David Ferrer of Spain, right, is congratulated by American Andy Roddick following their third-round singles match at Wimbledon, which Ferrer won, 2-6, 7-6, 6-4, 6-3.
WIMBLEDON, England — Andy Roddick put his hand to his mouth and blew a kiss to the crowd as he walked off Centre Court to generous applause after a third-round loss at Wimbledon on Saturday.
If that gesture was meant to signify a farewell after losing, 2-6, 7-6 (8), 6-4, 6-3 to No. 7-seeded David Ferrer of Spain, Roddick wasn’t saying. Indeed, the 29-year-old American said he hasn’t yet made a decision about his tennis future.
“If I don’t have a definitive answer in my own mind, it’s going to be tough for me to articulate a definitive answer to you,” said the 30th-seeded Roddick, a three-time runner-up at the All England Club.
And on a day when the face of U.S. men’s tennis fell, two more advanced to the Round of 16: Mardy Fish, a straight sets winner of Germany’s David Goffin and resurgent Brian Baker, who beat Frenchman Benoit Paire in four sets.
But most of the talk was about Roddick’s early exit — again.
Roddick, whose 2003 U.S. Open victory was the last Grand Slam title for an American man, was broken four times by Ferrer, who is No. 5 in the ATP rankings. Roddick had been on a seven-match winning streak, including a title on grass as a wild card at Eastbourne a week ago.
Prior to that run, though, it had been a difficult season for Roddick, who was hampered by a right hamstring injury that forced him to stop playing in the second round of the Australian Open.
He lost in the first round at the French Open after skipping clay-court events in Madrid and Rome.
“Honestly, going into Eastbourne, I was hoping I’d win a match, because I hadn’t won a match in so long,” he said.
“So you tell me I win seven straight and have a chance to move on against a guy that is 5 in the world and played a pretty good match — that’s some progress in a short period of time.”
Against Ferrer, Roddick had chances to grab a two-set lead by winning the tiebreaker. Both set points came on Ferrer’s serve: On the first, at 6-5, Roddick slapped a forehand into the top of the net. On the second, at 8-7, Ferrer hit an overhead winner.
“I thought I played well. I had one really good look at a forehand on a set point in the second set; just clipped the tape,” Roddick said. “That was a big, big turning point there.”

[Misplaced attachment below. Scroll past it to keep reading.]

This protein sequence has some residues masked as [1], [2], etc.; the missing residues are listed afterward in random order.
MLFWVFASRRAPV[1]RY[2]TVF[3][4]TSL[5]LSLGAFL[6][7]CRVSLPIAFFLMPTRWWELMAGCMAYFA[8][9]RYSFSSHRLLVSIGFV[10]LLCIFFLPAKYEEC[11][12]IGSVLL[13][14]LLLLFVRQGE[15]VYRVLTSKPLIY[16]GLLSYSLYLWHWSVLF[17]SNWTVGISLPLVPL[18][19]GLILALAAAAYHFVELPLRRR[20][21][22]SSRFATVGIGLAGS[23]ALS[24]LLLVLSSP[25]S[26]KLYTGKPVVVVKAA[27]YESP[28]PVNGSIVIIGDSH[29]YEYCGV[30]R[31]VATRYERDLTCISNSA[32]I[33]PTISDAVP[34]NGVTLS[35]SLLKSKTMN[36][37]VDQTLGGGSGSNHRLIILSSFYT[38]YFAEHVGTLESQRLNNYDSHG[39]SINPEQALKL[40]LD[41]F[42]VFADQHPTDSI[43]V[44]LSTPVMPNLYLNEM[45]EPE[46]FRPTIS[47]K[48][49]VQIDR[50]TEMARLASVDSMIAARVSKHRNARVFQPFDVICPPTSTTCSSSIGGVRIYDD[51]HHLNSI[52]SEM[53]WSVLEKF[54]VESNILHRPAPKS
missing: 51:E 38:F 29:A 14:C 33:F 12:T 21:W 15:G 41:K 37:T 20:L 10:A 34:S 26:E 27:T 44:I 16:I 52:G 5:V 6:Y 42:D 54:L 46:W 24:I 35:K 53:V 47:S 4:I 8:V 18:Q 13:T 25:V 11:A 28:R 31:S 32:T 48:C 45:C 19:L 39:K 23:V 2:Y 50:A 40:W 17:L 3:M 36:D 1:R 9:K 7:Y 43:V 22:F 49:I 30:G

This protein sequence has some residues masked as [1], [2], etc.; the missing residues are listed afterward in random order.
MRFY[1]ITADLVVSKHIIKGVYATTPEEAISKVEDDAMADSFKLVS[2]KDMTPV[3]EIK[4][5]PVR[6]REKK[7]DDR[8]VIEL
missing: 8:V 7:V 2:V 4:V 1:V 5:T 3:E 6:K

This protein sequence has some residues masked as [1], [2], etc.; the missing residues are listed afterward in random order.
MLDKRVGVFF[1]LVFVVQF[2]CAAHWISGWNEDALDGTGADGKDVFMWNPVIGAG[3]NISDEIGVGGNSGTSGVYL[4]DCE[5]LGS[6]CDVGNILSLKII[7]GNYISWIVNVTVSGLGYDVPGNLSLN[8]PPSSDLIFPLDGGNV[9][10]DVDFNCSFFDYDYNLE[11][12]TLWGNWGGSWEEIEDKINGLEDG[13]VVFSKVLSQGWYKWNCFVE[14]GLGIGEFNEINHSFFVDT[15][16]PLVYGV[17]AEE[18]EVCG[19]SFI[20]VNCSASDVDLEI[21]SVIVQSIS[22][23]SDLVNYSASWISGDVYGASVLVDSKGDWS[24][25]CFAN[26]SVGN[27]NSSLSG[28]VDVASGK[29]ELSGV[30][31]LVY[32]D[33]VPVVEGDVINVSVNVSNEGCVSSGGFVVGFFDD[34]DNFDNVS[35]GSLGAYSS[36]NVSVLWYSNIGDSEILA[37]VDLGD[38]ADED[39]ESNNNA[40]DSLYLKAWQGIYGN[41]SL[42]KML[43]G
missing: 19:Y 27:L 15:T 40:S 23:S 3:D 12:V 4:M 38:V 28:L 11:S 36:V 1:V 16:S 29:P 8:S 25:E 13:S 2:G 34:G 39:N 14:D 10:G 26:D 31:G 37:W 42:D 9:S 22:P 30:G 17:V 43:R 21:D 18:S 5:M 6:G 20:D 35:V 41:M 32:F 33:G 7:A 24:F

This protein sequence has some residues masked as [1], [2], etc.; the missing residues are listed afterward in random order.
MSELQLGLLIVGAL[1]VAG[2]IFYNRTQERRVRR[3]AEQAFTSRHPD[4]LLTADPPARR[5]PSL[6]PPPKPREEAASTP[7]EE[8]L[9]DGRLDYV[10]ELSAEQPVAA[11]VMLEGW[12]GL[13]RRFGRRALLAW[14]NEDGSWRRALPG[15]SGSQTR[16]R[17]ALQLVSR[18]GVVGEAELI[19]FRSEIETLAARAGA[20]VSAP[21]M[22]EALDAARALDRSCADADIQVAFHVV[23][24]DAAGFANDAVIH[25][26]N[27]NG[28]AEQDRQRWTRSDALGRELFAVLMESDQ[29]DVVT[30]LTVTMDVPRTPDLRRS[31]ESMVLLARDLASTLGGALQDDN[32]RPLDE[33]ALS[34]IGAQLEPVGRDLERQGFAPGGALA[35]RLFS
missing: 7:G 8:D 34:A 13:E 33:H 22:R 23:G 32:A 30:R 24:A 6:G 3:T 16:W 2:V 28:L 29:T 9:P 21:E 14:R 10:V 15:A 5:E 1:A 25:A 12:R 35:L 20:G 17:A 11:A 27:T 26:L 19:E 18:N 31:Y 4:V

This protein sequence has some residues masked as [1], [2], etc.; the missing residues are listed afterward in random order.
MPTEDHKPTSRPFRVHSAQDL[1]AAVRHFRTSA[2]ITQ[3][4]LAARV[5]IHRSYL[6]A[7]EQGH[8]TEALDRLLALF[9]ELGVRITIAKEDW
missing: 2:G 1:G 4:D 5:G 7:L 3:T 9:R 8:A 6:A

A run of 13 consecutive tiebreaker points won by the man serving ended on the set’s last point, when Roddick missed another forehand.
Roddick became particularly popular around these parts after he lost to Roger Federer 16-14 in the fifth set of the 2009 Wimbledon final. That was the third title match at the All England Club for Roddick, and third where he had to face Federer.
Roddick also lost a U.S. Open final to Federer.
“I think he’ll go down as one of the best grass-court players to ever play. Certainly could be one of the best grass-court players to never win Wimbledon,” said 10th-seeded Mardy Fish, a pal of Roddick’s dating to when they were in high school.
“I’m assuming he’ll come back, but if he doesn’t, you know, (he’d be) one of the best to never win Wimbledon, for sure,” added Fish, who reached the fourth round with a victory Saturday. “I know that he wanted it badly.”
Ferrer, a semifinalist at the French Open, got to the round of 16 at the All England Club for the third consecutive year and fourth time overall. He’s never made it to the quarterfinals.
He faces No. 9 Juan Martin del Potro next.
And what’s next for Roddick? In the short-term, he’ll fly back to the U.S. and play in a tournament at Atlanta, before returning to the All England Club for the London Olympics.
We’ll have to wait and see how many more victories he’ll add to the 603 so far.
“I’m proud that I’ve been very dedicated to my craft. There aren’t many days when I go to sleep wondering if I could have done more as far as preparation or work or effort,” Roddick said. “So that makes it easier to walk off the court and be proud.”